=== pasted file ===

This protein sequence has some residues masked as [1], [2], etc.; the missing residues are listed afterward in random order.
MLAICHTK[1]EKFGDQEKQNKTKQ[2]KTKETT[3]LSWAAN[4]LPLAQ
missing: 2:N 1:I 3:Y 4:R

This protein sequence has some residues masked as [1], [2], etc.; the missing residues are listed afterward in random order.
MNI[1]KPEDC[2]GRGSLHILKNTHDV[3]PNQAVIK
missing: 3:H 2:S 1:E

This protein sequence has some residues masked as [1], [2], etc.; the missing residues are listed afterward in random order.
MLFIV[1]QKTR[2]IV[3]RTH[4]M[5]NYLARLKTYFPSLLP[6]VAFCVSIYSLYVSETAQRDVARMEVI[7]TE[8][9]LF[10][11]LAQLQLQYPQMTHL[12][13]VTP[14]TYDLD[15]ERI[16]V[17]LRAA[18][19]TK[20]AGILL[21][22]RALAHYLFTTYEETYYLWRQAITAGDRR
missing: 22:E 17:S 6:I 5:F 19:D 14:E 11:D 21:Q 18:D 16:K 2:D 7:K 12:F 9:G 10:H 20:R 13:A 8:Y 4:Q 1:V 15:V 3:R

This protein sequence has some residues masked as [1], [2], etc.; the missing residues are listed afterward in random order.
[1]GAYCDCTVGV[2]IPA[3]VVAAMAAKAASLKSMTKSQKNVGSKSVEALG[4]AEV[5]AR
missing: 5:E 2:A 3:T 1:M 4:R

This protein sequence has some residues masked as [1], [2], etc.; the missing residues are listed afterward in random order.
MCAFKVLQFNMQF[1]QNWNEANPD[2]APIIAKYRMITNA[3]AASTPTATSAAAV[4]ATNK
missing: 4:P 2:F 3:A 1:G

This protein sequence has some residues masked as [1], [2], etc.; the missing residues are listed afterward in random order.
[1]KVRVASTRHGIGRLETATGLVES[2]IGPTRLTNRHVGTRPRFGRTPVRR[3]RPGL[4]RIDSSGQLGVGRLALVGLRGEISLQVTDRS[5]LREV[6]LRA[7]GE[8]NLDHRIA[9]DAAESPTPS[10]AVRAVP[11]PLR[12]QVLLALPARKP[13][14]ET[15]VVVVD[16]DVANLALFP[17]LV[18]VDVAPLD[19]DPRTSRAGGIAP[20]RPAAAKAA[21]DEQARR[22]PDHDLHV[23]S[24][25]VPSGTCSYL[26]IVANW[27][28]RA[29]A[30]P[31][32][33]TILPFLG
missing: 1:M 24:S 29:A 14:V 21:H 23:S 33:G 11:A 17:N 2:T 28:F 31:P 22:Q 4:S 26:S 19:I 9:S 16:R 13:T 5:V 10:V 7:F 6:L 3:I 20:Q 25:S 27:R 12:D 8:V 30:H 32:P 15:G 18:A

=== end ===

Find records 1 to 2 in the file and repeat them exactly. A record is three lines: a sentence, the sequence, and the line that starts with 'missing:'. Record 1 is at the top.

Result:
This protein sequence has some residues masked as [1], [2], etc.; the missing residues are listed afterward in random order.
MLAICHTK[1]EKFGDQEKQNKTKQ[2]KTKETT[3]LSWAAN[4]LPLAQ
missing: 2:N 1:I 3:Y 4:R

This protein sequence has some residues masked as [1], [2], etc.; the missing residues are listed afterward in random order.
MNI[1]KPEDC[2]GRGSLHILKNTHDV[3]PNQAVIK
missing: 3:H 2:S 1:E